Smart home services are gaining a lot of ground, as more and more people discover the convenience and improved peace of mind a smart home can generate. Recent word from Juniper Research suggests that this field is going to gain a lot of ground fairly quickly, passing the $100 billion mark in revenues by 2020.
That by itself is an impressive number, but it’s the jump that should really catch the attention. For 2015, the smart home market has an estimated spend of $43 billion—estimated because there’s still the holiday season left to go—so that’s better than double in just five years, a huge gain for any market. One of the biggest things driving this market is that it has a substantial number of components; smart home features include home automation tools, but also tools related to energy, health, and even entertainment. Even some houses no one would consider smart have smart home elements; a subscription to Netflix is technically part of the smart home ecosystem.
Home automation tools, meanwhile, are also gaining ground, and the study found that the building of “lifetime value” is increasingly important. Makers like Nest and SmartThings are bringing subscription services along with the hardware, so users are not only buying material today, but are also paying for the extra services, providing value that builds on initial purchases, not stops once the purchase is made. Meanwhile, over 20 million connected appliances are expected in place by 2020. Samsung even reportedly expects all of its appliances to be connectable by 2020, though actual use of the connected features may be low.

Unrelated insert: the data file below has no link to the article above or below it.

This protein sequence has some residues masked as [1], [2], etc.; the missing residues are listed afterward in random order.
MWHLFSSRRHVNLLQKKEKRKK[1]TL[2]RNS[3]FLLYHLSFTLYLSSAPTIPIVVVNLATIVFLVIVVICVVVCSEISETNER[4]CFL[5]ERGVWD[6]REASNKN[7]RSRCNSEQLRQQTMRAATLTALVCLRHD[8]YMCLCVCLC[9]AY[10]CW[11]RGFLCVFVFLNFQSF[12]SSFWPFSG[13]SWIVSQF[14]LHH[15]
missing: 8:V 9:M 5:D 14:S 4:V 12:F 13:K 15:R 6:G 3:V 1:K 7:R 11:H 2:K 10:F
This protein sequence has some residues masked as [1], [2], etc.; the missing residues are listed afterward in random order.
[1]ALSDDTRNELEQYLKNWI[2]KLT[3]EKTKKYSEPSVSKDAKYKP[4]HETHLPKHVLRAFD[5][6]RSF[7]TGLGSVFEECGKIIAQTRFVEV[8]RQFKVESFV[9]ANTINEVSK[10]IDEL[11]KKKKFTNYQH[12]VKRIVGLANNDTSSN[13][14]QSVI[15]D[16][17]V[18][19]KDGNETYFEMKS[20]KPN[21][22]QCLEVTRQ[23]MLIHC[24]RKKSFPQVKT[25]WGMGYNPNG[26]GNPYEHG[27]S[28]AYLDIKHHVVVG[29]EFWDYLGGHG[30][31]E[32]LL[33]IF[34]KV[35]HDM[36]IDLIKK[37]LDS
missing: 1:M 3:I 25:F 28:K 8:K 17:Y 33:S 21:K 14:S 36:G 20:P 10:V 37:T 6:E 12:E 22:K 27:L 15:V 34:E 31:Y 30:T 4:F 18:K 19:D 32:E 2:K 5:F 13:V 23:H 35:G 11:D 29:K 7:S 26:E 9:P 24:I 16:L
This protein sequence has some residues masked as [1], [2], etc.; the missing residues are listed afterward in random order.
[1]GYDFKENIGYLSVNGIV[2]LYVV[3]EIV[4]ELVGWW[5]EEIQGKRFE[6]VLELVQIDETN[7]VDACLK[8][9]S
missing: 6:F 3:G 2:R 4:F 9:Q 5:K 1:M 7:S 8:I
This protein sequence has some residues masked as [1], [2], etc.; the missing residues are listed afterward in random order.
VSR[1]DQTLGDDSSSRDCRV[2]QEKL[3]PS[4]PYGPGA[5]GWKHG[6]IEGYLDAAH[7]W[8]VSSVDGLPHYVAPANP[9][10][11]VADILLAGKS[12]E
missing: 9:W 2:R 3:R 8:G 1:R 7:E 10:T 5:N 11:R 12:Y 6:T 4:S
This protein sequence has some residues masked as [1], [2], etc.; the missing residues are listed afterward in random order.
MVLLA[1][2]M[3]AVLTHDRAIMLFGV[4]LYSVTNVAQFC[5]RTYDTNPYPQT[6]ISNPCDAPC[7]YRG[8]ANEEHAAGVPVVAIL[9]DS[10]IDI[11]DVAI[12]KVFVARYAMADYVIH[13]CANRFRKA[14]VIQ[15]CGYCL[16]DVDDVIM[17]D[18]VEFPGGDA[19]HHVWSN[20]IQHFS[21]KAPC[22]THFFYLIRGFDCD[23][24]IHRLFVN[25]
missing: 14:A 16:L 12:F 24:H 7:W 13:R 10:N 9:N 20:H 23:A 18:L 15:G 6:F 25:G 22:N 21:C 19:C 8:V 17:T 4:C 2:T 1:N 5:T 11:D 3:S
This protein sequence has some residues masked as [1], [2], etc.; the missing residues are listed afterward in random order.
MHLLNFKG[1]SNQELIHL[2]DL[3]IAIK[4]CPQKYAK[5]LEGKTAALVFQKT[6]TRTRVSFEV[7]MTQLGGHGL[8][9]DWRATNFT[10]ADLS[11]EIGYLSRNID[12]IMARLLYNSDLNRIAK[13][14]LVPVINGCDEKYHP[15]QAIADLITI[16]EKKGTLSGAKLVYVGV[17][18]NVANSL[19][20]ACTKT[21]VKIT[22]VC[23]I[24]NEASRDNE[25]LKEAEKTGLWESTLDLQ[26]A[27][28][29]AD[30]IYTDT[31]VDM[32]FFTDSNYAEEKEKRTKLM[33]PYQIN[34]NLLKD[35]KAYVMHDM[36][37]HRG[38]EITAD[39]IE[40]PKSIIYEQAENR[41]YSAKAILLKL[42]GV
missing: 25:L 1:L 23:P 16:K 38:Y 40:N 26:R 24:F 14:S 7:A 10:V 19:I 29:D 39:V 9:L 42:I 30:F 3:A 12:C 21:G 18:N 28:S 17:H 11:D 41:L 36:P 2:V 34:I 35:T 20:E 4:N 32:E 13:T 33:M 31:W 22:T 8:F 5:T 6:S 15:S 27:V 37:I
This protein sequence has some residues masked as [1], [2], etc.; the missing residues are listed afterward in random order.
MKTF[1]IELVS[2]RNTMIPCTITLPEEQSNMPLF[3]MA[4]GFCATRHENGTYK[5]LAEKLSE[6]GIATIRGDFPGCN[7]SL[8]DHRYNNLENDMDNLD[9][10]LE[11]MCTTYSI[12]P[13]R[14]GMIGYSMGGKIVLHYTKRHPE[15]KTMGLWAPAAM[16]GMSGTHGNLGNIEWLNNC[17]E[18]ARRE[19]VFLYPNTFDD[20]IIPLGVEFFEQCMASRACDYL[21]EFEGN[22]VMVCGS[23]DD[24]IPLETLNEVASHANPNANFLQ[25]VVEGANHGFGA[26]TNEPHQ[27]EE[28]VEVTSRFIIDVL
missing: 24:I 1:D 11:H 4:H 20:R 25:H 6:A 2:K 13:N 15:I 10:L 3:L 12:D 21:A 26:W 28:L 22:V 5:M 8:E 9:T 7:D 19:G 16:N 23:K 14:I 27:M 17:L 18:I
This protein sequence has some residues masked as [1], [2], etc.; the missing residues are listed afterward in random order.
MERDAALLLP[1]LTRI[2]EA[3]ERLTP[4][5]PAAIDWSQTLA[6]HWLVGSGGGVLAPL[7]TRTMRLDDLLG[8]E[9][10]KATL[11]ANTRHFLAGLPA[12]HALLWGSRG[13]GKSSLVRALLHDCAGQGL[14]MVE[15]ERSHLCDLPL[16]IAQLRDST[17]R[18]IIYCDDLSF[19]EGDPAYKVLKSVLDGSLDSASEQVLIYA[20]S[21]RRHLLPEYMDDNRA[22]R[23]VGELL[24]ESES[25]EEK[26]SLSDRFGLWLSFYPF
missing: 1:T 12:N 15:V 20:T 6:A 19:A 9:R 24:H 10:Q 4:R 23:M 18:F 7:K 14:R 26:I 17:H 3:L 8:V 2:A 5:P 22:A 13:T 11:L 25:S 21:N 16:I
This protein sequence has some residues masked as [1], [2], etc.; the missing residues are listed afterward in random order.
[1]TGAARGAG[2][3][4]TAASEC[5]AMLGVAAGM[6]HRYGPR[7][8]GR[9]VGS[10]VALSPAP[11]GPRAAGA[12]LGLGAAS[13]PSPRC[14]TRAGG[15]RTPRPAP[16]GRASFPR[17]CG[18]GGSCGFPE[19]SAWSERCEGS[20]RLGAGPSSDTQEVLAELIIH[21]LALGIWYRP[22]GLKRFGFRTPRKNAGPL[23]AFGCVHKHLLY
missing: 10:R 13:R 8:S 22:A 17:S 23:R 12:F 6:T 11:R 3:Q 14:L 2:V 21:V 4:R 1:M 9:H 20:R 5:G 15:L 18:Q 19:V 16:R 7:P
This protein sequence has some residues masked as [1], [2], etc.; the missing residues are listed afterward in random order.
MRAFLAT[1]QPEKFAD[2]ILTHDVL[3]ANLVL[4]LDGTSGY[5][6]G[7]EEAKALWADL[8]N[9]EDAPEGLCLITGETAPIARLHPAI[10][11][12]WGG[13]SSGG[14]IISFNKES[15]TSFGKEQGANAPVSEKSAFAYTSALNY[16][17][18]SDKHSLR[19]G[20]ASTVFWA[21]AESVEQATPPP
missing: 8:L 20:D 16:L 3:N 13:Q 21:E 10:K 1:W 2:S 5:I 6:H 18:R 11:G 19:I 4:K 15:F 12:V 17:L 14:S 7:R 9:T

The report threw in some other bonuses, including the use of “hands free” control systems like voice activation, which are expected to be the main interface between users and devices. But as 2020 approaches, more wearable devices will also be in play, supplying “quantified self” data to smart devices for control from there.
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Smart homes in general are a goal for many, though execution isn’t always the greatest. A couple years back, we were hearing stories about how it took both tablet and smartphone to control all the systems in a smart home, and even then there were some issues. But technology improves, and with that improvement come better systems. At the rate that improvement’s going, the idea of a house that can sense when its owner’s body temperature is uncomfortably high and activate air conditioning accordingly isn’t out of line. But with all this new connectivity will come a greater demand for bandwidth; will our Internet systems be ready? We already have a hard enough time getting bandwidth caps sufficient to stand a week’s worth of Netflix binging; will the network of 2020 also be able to withstand every appliance in the room connecting?
It’s clear, however, that the smart home is on track to being a major part of the home environment, and that means good things for users. Though without accompanying investment in the network and other parts of the picture, though, the smart home may ultimately end up a dunce.